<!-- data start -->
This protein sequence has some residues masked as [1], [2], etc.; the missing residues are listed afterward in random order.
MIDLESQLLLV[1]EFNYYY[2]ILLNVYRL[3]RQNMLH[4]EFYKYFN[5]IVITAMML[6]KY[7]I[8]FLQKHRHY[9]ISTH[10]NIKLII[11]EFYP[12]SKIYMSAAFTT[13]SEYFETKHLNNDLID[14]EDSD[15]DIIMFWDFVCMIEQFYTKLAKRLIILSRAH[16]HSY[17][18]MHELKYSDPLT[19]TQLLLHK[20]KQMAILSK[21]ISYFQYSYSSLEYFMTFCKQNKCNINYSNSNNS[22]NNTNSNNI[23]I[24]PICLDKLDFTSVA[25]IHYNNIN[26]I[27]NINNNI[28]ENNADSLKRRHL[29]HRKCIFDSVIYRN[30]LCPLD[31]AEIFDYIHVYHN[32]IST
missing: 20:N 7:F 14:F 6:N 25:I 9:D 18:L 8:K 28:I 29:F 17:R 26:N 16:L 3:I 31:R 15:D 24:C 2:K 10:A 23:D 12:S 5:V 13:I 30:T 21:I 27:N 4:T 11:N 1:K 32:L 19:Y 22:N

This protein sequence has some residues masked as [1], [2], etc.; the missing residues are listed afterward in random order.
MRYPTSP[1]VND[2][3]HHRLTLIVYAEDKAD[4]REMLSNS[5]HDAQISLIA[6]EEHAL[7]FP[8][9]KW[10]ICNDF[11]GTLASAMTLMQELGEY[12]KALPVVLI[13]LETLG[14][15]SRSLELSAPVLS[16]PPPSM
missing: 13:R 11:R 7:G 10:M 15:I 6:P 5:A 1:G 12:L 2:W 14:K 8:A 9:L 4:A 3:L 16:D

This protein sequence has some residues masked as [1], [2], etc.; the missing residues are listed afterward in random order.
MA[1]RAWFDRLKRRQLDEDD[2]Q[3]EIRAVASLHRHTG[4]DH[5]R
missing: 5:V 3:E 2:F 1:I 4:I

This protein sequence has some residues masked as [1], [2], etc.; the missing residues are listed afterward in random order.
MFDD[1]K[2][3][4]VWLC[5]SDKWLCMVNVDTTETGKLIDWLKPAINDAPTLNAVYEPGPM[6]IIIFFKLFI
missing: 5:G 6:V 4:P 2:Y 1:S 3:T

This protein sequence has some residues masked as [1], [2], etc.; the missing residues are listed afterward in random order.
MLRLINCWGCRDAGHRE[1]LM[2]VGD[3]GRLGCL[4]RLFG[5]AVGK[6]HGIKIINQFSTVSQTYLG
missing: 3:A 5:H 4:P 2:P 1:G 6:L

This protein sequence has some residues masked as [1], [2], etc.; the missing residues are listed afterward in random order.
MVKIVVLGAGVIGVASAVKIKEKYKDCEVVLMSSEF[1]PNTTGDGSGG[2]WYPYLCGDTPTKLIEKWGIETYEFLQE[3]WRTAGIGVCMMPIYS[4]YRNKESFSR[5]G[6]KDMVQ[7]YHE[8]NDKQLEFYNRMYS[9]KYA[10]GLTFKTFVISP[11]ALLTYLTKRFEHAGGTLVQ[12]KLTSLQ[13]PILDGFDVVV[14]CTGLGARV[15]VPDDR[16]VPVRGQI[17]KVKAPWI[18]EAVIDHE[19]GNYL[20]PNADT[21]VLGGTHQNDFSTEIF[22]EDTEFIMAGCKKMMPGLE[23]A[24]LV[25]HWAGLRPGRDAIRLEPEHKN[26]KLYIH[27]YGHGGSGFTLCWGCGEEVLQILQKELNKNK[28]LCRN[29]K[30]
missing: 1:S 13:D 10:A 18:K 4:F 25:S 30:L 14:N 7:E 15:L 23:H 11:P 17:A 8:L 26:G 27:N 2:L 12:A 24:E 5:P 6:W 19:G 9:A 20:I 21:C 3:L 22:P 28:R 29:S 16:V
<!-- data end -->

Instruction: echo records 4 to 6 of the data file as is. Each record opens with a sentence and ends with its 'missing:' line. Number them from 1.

This protein sequence has some residues masked as [1], [2], etc.; the missing residues are listed afterward in random order.
MFDD[1]K[2][3][4]VWLC[5]SDKWLCMVNVDTTETGKLIDWLKPAINDAPTLNAVYEPGPM[6]IIIFFKLFI
missing: 5:G 6:V 4:P 2:Y 1:S 3:T

This protein sequence has some residues masked as [1], [2], etc.; the missing residues are listed afterward in random order.
MLRLINCWGCRDAGHRE[1]LM[2]VGD[3]GRLGCL[4]RLFG[5]AVGK[6]HGIKIINQFSTVSQTYLG
missing: 3:A 5:H 4:P 2:P 1:G 6:L

This protein sequence has some residues masked as [1], [2], etc.; the missing residues are listed afterward in random order.
MVKIVVLGAGVIGVASAVKIKEKYKDCEVVLMSSEF[1]PNTTGDGSGG[2]WYPYLCGDTPTKLIEKWGIETYEFLQE[3]WRTAGIGVCMMPIYS[4]YRNKESFSR[5]G[6]KDMVQ[7]YHE[8]NDKQLEFYNRMYS[9]KYA[10]GLTFKTFVISP[11]ALLTYLTKRFEHAGGTLVQ[12]KLTSLQ[13]PILDGFDVVV[14]CTGLGARV[15]VPDDR[16]VPVRGQI[17]KVKAPWI[18]EAVIDHE[19]GNYL[20]PNADT[21]VLGGTHQNDFSTEIF[22]EDTEFIMAGCKKMMPGLE[23]A[24]LV[25]HWAGLRPGRDAIRLEPEHKN[26]KLYIH[27]YGHGGSGFTLCWGCGEEVLQILQKELNKNK[28]LCRN[29]K[30]
missing: 1:S 13:D 10:A 18:K 4:F 25:S 30:L 14:N 7:E 15:L 23:H 11:P 17:A 8:L 26:G 27:N 2:L 12:A 24:E 5:P 6:W 19:G 9:A 20:I 21:C 3:L 22:P 28:R 29:S 16:V